La Distruzione del Mondo in the Italian dub that presently remains, only the Statue of Liberty stands against the flood.
A horrifying spectacle advanced and intensified in some respects by The War of the Worlds (dir. Byron Haskin), another memory is Things to Come (dir. William Cameron Menzies). The devastation is such that Rod Serling evokes it in “Time Enough at Last” (The Twilight Zone, dir. John Brahm) and mimics it in “One More Pallbearer” (dir. Lamont Johnson), there is also Richard Brooks’ Wrong Is Right on a similar basis. Franklin J. Schaffner’s Planet of the Apes goes still further.
One is in the middle of nowhere, not forty-five minutes from Broadway but “about forty miles from where New York was,” leading a primitive existence, cf. Corman’s Day the World Ended, Oboler’s Five.
A vacation resort in the mountains is wrecked but has a sizeable population (cf. Clair’s Paris qui dort). Laws take hold enjoining marriage, a husband and wife live separated by the catastrophe.
A gang of thieves and rapists and murderers roam free, leaving corpses in plain sight.
Stroheim’s Greed is a visible inspiration, cf. Wellman’s Beggars of Life. The profusion of films that follow this one includes Siegel’s Invasion of the Body Snatchers, Romero’s Night of the Living Dead, Salkow’s The Last Man on Earth or Sagal’s The Omega Man and so forth in various ways.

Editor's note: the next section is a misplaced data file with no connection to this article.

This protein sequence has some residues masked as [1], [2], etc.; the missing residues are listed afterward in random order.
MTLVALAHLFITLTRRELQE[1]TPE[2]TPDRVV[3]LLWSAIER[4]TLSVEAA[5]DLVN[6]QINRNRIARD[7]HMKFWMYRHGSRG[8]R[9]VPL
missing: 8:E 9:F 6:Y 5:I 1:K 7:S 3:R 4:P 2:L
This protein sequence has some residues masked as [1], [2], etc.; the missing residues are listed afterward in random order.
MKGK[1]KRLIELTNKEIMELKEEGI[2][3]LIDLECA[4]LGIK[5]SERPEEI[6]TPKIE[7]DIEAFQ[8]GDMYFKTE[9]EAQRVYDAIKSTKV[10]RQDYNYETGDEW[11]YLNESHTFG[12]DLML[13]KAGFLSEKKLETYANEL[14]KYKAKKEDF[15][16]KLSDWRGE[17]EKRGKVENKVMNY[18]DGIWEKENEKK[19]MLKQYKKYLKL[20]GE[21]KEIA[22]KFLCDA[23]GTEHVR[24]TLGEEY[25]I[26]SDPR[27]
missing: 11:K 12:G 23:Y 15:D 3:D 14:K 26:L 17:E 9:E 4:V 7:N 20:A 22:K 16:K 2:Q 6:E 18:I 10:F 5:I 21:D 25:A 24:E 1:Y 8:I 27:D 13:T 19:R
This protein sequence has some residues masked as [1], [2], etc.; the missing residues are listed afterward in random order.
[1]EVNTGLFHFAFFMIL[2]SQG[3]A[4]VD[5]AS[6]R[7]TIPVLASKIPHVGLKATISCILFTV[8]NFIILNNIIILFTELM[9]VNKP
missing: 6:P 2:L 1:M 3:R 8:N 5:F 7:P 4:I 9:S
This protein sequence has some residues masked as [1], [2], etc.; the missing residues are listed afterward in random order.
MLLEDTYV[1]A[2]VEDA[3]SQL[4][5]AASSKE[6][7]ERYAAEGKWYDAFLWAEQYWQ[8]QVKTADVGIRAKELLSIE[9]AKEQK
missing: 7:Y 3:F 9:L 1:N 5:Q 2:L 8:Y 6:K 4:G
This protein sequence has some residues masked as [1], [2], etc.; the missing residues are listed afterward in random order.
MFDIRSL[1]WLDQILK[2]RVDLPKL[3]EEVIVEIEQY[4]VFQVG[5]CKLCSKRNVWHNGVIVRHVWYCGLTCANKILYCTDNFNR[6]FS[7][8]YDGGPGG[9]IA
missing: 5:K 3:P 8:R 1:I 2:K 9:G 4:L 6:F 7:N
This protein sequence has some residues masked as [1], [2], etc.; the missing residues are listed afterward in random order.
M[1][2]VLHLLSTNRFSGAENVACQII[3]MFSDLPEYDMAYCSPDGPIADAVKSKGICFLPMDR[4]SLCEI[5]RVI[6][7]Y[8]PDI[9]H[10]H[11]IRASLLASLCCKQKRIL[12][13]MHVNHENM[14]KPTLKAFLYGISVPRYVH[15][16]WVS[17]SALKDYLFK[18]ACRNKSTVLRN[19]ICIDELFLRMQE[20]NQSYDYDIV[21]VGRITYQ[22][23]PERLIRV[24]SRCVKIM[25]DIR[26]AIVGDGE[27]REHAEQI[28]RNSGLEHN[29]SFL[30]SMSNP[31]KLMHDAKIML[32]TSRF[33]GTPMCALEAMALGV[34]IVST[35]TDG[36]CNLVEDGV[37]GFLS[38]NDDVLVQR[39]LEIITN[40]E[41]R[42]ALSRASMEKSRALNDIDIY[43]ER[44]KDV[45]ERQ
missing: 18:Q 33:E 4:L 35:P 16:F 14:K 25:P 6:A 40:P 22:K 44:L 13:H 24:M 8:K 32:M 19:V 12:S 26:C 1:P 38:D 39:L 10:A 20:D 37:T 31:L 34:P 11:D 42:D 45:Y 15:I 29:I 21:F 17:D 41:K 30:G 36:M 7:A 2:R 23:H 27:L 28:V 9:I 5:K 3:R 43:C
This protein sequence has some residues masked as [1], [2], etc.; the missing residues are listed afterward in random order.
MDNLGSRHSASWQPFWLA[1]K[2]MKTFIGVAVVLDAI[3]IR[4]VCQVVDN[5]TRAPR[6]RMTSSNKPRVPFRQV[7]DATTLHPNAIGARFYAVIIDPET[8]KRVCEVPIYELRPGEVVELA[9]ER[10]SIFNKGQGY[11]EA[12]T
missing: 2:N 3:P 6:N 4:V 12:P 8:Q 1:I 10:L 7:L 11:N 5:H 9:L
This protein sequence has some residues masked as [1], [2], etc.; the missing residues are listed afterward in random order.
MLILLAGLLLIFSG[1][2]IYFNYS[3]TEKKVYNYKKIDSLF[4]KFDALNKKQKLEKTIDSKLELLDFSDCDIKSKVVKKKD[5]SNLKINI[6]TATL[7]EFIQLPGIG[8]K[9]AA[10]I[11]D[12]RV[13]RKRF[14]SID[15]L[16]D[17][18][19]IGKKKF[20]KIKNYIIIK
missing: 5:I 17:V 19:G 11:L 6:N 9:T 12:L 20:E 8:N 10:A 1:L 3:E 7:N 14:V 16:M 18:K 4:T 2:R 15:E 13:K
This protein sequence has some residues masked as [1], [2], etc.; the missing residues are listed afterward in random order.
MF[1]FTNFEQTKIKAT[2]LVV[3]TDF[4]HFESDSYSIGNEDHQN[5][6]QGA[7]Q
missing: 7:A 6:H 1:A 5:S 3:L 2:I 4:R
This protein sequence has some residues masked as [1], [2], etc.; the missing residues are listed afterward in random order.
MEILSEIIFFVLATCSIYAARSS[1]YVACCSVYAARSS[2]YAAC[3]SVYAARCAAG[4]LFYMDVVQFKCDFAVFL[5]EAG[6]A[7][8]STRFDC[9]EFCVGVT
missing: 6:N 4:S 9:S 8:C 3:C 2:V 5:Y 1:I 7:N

Feist is a rare master of surprise, among other things.
Mordaunt Hall of the New York Times was not impressed, “rumbling and gurgling thriller”. Leonard Maltin, “second-rate melodrama.” Hal Erickson (Rovi), “remarkable”.
The finest understanding obtains in Mervyn LeRoy’s Homecoming.
Guilty of Treason
The trial of Cardinal Mindszenty.
“If a few people could just stick together.”
“They’d probably disappear separately.”
A joke from Curtiz’ Casablanca sets the tone very accurately, with Dmytryk in Soldier of Fortune Feist understands the Second Thirty Years War (1914-1945) as the Second Hundred Years War, or worse.
Hathaway’s 13 Rue Madeleine is very strongly indicated, Furie’s The Ipcress File and Roeg’s the Man who fell to Earth are foreseen.
Halliwell’s Film Guide sees a “gutter press version of real events” in this witty masterpiece.
Shaving points off college games, it’s big business on the gambling side, “the fix was in.”
A clean sharp film on the dilemma. “Can you put glory in the bank?”
The cinematography by Stanley Cortez has been noted, but the very keen script and other notable contributions have not.
Michael Ritchie’s Diggstown is the latter end of it.
The Big Trees
Bad law makes hard cases. Termite Terrace had a field day with this title, the mention of which sent dogs yelping in anticipation.
The screenplay is honed to a razor’s edge, and it sings. It would seem that all Feist has to do is photograph the scenery, but he gives you walloping great shots like a 360░ track on Douglas and Buchanan taking a redwood’s measure.
Two of Warner Brothers’ finest hours, with a good score, fine Technicolor, and superlative performances, notably from Edgar Buchanan, who shows himself the Rip Torn of his day.